A simple setup for people just starting out

In the previous chapter, we spoke about a typical analytics setup in an organization.

After reading it, you might wonder: three big steps (load, transform, visualize) and investment in a data-warehouse seems overkill to me at the start, can I start with a simpler setup?

Yes you can.

Querying from your production DB

In fact, if you are in a very early stage and fits certain criteria below, you can probably skips some steps.

  • If your data comes from only one source (most likely your production database) then you can skip data loading process.
  • If you are running a simple, low-traffic website and having an additional analytics workload on your production database will not make a big impact on your application performance, then you can skip the data warehouse.
  • If your raw data is simple enough to be visualized out of the box, or your reporting needs are simple with no complex transformations, then you can skip the data transform and modeling process.

In short, your initial analytics setup can be very simple: just hook a BI tool to the production database of your application.


When you interact with dashboards in your BI tool, the data will be queried live from your application database. This way, in theory, you will get the data in real-time.

Querying from a replica DB

The simple setup above, of course, is not all sunshine and roses.

The highest risk you will face with the above setup is performance. Besides your normal production workload, your database now will also take on an additional analytics workloads, and may degrade your users’ experience.

The easiest solution here is to set up a replication database (replica for short) of your production database.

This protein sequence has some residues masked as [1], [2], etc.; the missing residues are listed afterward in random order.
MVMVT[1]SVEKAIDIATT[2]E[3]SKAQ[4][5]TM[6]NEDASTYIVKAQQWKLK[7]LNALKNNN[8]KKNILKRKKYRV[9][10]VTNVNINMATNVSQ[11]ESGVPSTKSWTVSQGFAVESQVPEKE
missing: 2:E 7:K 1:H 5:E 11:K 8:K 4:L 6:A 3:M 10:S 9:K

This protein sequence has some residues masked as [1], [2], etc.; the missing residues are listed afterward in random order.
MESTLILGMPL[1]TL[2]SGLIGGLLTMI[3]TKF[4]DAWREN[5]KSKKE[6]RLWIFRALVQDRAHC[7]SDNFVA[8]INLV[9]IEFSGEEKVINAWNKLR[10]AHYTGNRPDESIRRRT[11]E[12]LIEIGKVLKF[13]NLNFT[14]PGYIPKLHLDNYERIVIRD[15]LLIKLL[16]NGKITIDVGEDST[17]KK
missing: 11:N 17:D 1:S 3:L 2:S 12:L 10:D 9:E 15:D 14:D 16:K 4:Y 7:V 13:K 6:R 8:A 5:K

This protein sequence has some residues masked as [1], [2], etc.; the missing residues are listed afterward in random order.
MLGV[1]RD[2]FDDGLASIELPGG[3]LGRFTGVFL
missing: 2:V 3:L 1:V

Check with your dev team to see if they have a replica that you can connect to. There’s a good chance that your dev team has already set something up.

Then, instead of connecting to production, point your BI tool to your replica instead.


This way, your production database will not be burdened by your analytical workload, while the data you receive is still relatively fresh (depending, of course, on how your dev team configures the replication interval)

If your app runs on a NoSQL database

If you run on NoSQL database (for instance, MongoDB or Cassandra), the above setup will not work for two reasons:

  1. Limited choice of reporting tool.

    Since SQL has become the defacto standard for analytics, most BI tools are designed to work with SQL, so it limits the choice of BI tools you may pick.

    Also, there is no standardized analytics interface across different NoSQL databases, so you will end up looking for a specialized solution that is designed specifically for your brand of NoSQL database.

  2. Limited analytics capability.

    Most NoSQL databases do not have strong support for analytics, both in terms of processing engine and querying interface. Try and write an aggregation query on a big MongoDB collection, and you will quickly understand why we say this. The query will be difficult to write, and the wait for results would be horrific.

    You might even get a surprise visit from your dev team for hogging up their production database.

At this stage, the recommended approach is again getting an SQL data warehouse, and then loading data from your NoSQL app into this data warehouse. This moves us towards the direction that we laid out in What does a typical analytics setup look like?.